Suffolk prosecutors intend to retry a Patchogue woman for criminally negligent homicide in the death of anti-gang activist Evelyn Rodriguez after an appellate court recently overturned her 2020 guilty verdict.
Suffolk County District Attorney Ray Tierney said in a statement released to Newsday shortly after Ann Marie Drago appeared in a Riverhead court Monday that his office will prosecute her again.
"We intend on moving forward with the case," he said.
State Supreme Court Justice Richard Ambro released Drago, 61, on her own recognizance after her court conference and set her next appearance for Sept. 28.
Drago got out of jail a week after she started serving a 9-month jail sentence in early 2021 when the trial judge granted her release on bail while her appeal was pending.
Ambro on Monday also appointed attorney Matthew Hereth from the Legal Aid Society of Suffolk County to represent Drago. Hereth declined to comment on the case after court except to say the case "potentially" would go to trial.
A Legal Aid official said recently that the agency, which represented Drago in her appeal, would respect whatever decision Tierney made about the case. The district attorney also could have challenged the appellate decision in a higher court or moved to dismiss Drago's indictment.
Drago left court Monday without commenting.
Her appearance followed the appellate court’s decision in July to toss the verdict after finding a prosecutor mischaracterized evidence related to the homicide charge and made other improper comments in his closing argument, depriving her of a fair trial.
Drago ran over Rodriguez, 50, with her Nissan Rogue during a September 2018 confrontation in Brentwood over a memorial for Rodriguez’s slain 16-year-old daughter, Kayla Cuevas.
Federal prosecutors have alleged Kayla and her 15-year-old friend, Nisa Mickens, fell victim to deadly violence from MS-13 gang members who still await trial.
Rodriguez, a Brentwood resident, had set up a memorial in front of the home of Drago’s mother before a vigil that was planned to mark the 2-year anniversary of the discovery of Kayla’s remains on the property.
But then Rodriguez suffered a fractured skull and brain injury less than 300 feet from that location in an encounter News 12 Long Island recorded on video.
Drago, a nurse, said at her sentencing she was sorry for what she called “an instinctive decision” that caused Rodriguez’s “very tragic and unnecessary death.”
The defendant, who also was convicted of criminal mischief and petit larceny, pledged then to “take my punishment, whatever the court decides.”
Rodriguez’s daughter, Kelsey Cuevas, told Newsday in an exclusive interview after court Monday that she hopes Drago will get more time behind bars now. She also expressed frustration that the case is back in court.
"I just felt like it was Sept. 14th all over again," Cuevas said after Monday's conference, speaking of the day her mother — and two years earlier her sister — died.
Monday marked the first time Cuevas, who recently had a likeness of her mother's high school graduation portrait tattooed on her right arm, saw Drago since her sentencing.
"I just hope justice is served. That's all I want. I just want my mom to be in peace and I just want to be in peace. And I feel like I won't be until she's behind bars where she's supposed to be," Cuevas said of Drago.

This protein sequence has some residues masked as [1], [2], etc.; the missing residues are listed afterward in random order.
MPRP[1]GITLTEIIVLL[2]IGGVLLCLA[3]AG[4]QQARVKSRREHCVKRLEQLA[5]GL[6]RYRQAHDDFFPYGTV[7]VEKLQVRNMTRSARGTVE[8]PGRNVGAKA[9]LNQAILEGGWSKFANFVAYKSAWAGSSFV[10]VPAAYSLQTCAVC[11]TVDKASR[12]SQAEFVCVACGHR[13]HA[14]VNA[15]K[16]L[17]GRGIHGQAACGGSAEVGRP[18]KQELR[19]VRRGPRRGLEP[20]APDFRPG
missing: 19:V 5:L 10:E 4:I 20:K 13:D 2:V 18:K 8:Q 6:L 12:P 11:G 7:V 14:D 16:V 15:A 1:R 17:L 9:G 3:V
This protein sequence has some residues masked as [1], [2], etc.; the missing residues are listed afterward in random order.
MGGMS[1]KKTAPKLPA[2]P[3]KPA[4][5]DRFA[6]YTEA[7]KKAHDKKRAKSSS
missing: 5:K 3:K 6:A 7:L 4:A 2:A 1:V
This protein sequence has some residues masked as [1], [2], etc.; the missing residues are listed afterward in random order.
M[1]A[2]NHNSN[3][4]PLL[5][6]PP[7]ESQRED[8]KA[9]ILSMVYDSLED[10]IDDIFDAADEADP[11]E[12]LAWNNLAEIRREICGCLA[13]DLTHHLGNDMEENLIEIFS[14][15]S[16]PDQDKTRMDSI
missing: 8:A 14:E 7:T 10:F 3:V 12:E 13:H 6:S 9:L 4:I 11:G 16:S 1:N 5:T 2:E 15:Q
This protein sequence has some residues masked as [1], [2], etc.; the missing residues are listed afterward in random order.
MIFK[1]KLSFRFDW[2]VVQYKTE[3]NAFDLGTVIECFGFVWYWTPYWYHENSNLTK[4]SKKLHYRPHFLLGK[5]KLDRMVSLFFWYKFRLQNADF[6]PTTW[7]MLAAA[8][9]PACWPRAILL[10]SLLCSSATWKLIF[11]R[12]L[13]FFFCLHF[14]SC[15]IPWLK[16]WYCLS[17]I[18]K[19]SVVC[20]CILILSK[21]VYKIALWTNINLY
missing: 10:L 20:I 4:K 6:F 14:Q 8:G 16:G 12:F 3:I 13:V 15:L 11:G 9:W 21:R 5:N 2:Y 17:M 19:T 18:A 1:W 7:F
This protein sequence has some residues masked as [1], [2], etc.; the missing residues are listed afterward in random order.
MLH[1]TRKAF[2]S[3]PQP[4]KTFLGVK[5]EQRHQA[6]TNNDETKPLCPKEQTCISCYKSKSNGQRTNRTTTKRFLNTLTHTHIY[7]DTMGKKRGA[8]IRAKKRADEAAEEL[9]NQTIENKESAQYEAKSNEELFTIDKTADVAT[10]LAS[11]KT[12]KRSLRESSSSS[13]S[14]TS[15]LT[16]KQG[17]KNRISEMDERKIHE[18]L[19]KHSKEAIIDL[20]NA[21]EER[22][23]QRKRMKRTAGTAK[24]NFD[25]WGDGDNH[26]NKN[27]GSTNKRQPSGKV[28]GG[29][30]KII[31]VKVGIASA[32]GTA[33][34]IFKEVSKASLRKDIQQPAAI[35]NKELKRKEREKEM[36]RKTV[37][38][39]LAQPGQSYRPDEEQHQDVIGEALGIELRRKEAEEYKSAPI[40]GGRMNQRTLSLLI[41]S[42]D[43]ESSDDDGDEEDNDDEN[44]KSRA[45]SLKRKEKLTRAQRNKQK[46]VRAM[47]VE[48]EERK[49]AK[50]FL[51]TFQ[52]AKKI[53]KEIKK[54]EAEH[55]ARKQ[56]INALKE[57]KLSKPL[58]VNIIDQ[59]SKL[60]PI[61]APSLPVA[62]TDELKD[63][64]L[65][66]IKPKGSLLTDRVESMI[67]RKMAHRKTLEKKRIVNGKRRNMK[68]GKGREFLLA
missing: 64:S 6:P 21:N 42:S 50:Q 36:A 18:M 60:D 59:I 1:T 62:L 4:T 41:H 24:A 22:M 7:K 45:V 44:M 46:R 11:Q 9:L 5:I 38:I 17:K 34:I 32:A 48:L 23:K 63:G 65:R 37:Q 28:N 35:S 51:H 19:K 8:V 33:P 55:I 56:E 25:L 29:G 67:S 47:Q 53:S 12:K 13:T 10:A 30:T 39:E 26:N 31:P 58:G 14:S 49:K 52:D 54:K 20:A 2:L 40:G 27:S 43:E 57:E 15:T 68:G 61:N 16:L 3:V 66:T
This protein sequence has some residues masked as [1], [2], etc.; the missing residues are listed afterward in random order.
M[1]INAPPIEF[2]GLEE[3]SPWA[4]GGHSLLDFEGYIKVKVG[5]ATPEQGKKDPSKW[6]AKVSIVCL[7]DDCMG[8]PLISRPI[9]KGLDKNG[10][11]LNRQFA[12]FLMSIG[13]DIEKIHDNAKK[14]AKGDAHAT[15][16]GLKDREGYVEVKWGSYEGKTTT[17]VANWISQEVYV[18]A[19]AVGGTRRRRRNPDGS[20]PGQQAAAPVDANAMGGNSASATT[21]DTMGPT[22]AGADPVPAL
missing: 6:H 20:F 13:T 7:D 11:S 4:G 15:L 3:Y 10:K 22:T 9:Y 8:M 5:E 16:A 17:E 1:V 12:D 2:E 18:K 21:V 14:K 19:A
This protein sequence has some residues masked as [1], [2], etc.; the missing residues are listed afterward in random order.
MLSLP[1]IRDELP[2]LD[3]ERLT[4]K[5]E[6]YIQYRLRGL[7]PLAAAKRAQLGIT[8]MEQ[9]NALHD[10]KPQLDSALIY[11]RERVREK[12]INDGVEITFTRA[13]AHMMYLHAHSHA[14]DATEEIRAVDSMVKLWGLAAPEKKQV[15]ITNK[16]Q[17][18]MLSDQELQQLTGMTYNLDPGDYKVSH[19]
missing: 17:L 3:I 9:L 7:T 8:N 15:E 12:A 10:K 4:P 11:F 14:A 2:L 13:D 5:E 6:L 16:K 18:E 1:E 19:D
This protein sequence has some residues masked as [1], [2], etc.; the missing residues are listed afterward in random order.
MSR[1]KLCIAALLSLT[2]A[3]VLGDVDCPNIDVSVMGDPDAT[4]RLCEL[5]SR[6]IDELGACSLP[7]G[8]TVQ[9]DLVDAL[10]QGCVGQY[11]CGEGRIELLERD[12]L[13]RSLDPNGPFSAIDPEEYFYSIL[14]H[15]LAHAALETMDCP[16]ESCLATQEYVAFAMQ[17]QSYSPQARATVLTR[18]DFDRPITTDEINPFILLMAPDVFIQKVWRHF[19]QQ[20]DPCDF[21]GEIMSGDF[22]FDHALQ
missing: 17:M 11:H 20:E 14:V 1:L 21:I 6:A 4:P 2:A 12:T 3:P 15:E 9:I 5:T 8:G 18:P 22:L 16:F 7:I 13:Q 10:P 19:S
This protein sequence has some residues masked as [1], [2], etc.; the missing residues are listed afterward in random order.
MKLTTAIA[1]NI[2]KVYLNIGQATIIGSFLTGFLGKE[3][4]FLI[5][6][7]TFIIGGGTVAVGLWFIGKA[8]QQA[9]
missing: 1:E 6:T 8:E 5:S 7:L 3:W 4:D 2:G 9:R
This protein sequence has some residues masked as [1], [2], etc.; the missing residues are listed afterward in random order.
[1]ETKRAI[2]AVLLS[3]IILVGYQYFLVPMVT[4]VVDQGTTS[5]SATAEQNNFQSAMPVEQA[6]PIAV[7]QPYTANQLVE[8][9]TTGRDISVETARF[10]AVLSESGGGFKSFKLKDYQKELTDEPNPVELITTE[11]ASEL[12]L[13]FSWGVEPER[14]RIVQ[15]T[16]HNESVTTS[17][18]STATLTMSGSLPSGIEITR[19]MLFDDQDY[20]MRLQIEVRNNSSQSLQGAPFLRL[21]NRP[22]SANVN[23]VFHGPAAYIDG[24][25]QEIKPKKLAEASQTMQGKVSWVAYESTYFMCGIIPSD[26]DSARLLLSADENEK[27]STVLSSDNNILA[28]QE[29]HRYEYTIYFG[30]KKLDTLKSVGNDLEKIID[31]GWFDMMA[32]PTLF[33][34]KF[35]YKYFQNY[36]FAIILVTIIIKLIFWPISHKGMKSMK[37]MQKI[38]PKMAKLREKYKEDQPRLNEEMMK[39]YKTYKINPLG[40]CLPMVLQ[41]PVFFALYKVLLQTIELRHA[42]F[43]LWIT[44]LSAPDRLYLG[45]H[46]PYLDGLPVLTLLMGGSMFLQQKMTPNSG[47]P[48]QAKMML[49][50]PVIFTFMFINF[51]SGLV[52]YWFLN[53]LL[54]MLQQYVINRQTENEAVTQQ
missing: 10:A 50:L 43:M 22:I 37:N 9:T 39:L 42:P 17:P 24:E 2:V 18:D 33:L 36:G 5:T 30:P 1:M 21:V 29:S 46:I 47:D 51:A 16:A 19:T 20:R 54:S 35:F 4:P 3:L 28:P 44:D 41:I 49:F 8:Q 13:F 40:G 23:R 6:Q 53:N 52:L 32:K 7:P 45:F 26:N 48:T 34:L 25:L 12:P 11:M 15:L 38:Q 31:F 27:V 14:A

Cuevas lobbied publicly last month for Tierney, who wasn't district attorney when Drago went on trial, to prosecute the case following the appellate court's decision.
Drago’s former attorney, Stephen Kunken, had told jurors during her trial that the crash on Sept. 14, 2018, was a “tragic accident.” He said Drago had feared for her life after Rodriguez and Freddy Cuevas, Rodriguez’s partner and Kayla’s father, ran up to her Nissan and shouted expletives while pointing at her.
The defense argued Drago believed Rodriguez was out of the Nissan’s path after Rodriguez moved slightly to the left.
Prosecutors told jurors Rodriguez took a step forward at the same time Drago accelerated, before Rodriguez hit the ground and went under the Nissan.
Prosecutors also said the grieving parents, without physical threats or showing any weapons, demanded the return of items Drago stole from a memorial for Kayla — some visible in the Nissan.
Drago dismantled the memorial in front of her mother’s home because she didn’t want to scare off potential buyers of the property who were due to visit, according the Suffolk County District Attorney’s Office.
But now-former prosecutor Marc Lindemann erred in his closing argument, according to the appellate court.
It found he denigrated defense theories as “excuses” and “garbage” and “continually evoked sympathy for Rodriguez” by calling her “the grieving mother” and referencing her “murdered daughter.”
The prosecutor also had encouraged jurors to consider the defendant’s actions in allegedly removing the memorial — conduct not related to her actions behind the wheel — when deciding if Drago committed criminally negligent homicide, the court found.
Lindemann, now a deputy county attorney defending Suffolk in civil litigation, previously has declined to comment on the appellate decision.
Prosecutor Maggie Bopp, who took Drago's case to trial with Lindemann, told the judge Monday that by week's end she would give the defense any additional records that the prosecution needed to turn over ahead of a new trial.